How to Sustainably Remodel Your Home
Environmental Impact of Home Remodeling
Whether you can’t wait to implement a new interior design style you’ve always dreamed of, or are getting ready to make more room for your growing family, the thought of remodeling your home can be incredibly thrilling.
As you walk through the steps of how to accomplish enhancing your living space however, it can also become overwhelming. When remodeling your home there are many things to consider such as:
What parts of your home do you love that you want to keep?
What should be nixed and started over from scratch?
As you begin to research the vast amount of options for home remodeling, you will want to decide where sustainability falls into your remodeling priorities.
Positive Impacts of Green Remodeling
By choosing to remodel, you have already made a green choice. Instead of building a home from scratch, remodeling allows you to reuse materials in your home that are already in place. According to Natural Life Magazine, buildings make up approximately 40 percent of the energy and materials used in the world. Remodeling your home with sustainability in mind will contribute to a positive impact on the world’s energy consumption.
Having an environmentally-friendly home will allow you to avoid many negative aspects of renovating, such as:
Hurting the environment with newly harvested and wasted materials
Off-gassing of toxins
Increasing the amount of construction and demolition waste and debris
Having an eco-friendly home can change the quality of life for you and your family in many drastic ways. Sustainable appliances will ultimately reduce the cost of bills thanks to their energy efficiency. According to the U.S. Green Building Council, the average household spends about $2,150 on energy bills, but sustainable houses have saved between 30-60 percent on those bills.
“The average household spends about $2,150 on energy bills, but sustainable houses have saved 30-60 percent on those bills.”
There are even incentives offered by local, state, and federal agencies for going green in your lifestyle. Windows, doors, roofing, insulation, and HVAC are all items of a home remodel that are subject to tax credits. Local utility providers sometimes offer rebates for green upgrades as well.
Choose refreshing over replacing
Instead of replacing all of the materials in your home, remodeling in a sustainable way by reusing materials can also save you money. Recycling is a huge aspect of living a green lifestyle. Repurposing items and materials prevents unnecessary, additional purchases for your home upgrades. Saving natural resources and reducing the emissions from the manufacturing and transportation of these materials does the environment a huge favor. Many green products and materials are also more durable and effective compared to non-sustainable products.
What to Know before Your Green Home Remodel
Before you dive into remodeling and creating your dream eco-friendly living space, investigate what you already have in your home that may comply with sustainable living.
Your home may already be more sustainable than you think; check its Energy Performance Certificate (EPC) to tell what you are working with when remodeling your home. This certificate will provide insight into your house’s energy use and carbon dioxide emissions. The grading system goes from “A”, the most energy-efficient, to “G” as the least, and gives homeowners an idea of how green their home really is.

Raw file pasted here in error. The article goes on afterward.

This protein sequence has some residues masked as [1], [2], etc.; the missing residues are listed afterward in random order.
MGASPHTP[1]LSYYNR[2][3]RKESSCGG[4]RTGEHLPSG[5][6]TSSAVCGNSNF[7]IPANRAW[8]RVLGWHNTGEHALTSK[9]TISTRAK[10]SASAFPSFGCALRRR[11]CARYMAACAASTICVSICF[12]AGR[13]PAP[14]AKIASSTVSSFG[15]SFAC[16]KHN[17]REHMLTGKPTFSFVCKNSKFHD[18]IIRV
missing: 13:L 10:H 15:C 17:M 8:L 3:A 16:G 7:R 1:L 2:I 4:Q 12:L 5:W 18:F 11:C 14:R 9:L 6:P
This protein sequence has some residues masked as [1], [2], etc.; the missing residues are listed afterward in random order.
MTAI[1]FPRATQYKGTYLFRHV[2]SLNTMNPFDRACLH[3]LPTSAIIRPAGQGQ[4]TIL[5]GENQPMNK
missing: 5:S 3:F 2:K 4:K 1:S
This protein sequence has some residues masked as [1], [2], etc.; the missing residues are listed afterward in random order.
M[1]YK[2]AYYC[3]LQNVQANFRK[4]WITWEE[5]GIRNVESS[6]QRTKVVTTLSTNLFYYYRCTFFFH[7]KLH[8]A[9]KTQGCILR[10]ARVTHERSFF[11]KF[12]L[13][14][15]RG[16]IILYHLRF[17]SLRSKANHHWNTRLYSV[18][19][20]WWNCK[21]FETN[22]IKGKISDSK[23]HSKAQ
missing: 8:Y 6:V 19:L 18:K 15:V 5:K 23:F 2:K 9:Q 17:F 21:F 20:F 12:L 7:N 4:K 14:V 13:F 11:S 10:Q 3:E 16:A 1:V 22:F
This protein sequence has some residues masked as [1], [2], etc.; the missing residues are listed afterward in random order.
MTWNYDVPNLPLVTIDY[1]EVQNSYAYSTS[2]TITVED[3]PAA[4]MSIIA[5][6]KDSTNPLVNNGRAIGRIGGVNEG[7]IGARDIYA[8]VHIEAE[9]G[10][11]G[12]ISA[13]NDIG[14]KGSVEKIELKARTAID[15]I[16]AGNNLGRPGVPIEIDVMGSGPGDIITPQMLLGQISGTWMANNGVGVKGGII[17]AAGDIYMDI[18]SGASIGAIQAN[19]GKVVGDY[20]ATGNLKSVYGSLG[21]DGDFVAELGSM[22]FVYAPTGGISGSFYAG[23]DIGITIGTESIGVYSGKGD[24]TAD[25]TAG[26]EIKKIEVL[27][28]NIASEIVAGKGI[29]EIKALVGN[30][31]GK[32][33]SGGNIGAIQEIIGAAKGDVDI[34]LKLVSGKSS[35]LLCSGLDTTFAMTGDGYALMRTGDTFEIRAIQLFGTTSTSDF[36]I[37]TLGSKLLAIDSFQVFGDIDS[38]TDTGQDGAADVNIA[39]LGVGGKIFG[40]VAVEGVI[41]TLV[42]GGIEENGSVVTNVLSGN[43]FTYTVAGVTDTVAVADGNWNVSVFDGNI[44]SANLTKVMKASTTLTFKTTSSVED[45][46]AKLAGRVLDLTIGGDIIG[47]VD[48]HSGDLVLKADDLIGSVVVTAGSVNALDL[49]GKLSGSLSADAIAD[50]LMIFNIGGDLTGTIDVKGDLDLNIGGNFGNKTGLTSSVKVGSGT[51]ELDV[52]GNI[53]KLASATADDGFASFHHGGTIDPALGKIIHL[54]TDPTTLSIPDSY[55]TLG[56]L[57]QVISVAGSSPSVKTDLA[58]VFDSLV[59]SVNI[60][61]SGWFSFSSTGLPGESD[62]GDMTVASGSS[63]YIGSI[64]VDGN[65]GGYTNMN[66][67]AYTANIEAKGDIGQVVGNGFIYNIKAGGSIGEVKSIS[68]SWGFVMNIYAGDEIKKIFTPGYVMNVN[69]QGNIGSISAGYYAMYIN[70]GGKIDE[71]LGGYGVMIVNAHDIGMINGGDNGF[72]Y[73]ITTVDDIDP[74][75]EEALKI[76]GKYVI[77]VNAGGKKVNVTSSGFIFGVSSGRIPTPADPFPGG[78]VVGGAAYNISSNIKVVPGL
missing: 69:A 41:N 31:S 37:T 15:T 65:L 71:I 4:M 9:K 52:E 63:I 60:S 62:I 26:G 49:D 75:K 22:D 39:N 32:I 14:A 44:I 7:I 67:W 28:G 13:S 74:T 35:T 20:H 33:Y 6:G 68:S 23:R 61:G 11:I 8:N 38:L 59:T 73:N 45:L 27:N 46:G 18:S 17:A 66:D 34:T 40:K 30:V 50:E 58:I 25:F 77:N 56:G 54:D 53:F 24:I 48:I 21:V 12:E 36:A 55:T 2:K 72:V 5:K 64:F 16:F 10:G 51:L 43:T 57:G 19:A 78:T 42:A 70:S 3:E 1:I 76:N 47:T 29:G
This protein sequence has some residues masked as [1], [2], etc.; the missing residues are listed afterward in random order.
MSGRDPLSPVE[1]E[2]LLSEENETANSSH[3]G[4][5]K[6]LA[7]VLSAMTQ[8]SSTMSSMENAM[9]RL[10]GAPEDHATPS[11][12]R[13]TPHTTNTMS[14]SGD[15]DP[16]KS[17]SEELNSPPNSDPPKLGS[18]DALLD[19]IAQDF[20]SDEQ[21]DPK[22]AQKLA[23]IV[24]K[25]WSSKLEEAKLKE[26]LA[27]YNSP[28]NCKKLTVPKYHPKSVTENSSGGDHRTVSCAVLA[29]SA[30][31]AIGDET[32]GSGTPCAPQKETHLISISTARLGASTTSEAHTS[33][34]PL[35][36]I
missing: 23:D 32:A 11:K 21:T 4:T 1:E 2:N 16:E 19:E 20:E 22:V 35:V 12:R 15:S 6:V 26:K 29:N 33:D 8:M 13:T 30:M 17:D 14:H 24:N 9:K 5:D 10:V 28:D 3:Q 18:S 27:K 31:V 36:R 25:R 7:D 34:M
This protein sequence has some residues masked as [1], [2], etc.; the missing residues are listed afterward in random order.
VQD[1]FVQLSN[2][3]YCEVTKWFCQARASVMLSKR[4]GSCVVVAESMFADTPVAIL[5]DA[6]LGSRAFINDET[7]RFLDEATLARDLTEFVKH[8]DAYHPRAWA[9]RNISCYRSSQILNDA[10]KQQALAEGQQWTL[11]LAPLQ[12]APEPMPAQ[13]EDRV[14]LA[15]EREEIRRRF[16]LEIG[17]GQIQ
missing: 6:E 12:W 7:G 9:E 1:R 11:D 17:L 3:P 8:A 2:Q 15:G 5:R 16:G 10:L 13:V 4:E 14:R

What’s Green Around Your House
Insulation is generally not green unless you specifically seek the use of sustainable materials, such as recycled resources. Making an investment in insulating your home however, can actually save you money on your power bill. Since energy is wasted in homes that are poorly insulated, this energy-efficient upgrade is good for your wallet and the environment.
Windows are another aspect of your home to look at updating. Double-glazed windows are sustainable and energy efficient. Wood-framed windows are also a sustainable option, as opposed to uPVC (unplasticized polyvinyl chloride) or metal. They insulate better, are easier to repair, and last far longer than other window framing options. UPVC, commonly used to frame domestic windows, emits harsh toxins into the air, making wooden frames in your home a more sustainable alternative.
What’s Not Green
A common energy-guzzling household item is often the air purifier. They are designed to clean the air and decrease odors, but produce ozone at a very minor level. Ozone is what is found in upper levels of the atmosphere and is what protects the world from ultraviolet (UV) rays, but breathing in this ozone can cause respiratory issues.
Carpeting and rugs are not green items to have in your home, as they harvest toxins like formaldehyde and later release it into the air. The glue used to install carpet also creates breathable toxins that harm human health.
Deconstruct Instead of Demolish
Demolition has an immense, negative impact on the environment due to material waste. Before remodeling your home, think strategically about what to deconstruct and what items to keep. Thinking sustainably ahead of time can save you money by minimizing your long list of materials to buy and reduce waste. Walk through your home and see what you can re-use. Light fixtures, molding, cabinets, and even doors can be repurposed.
If after doing your research you realize that you just can’t sustainably remodel your entire house at the moment, think about it in phases. If you want to start with running a more efficient household, focus on:
On-demand water heaters
The next step of your green remodel can tackle things like using:
Sustainably harvested woods
Reclaimed lumber for system rebuilding
Rainwater collection as part of your home plumbing system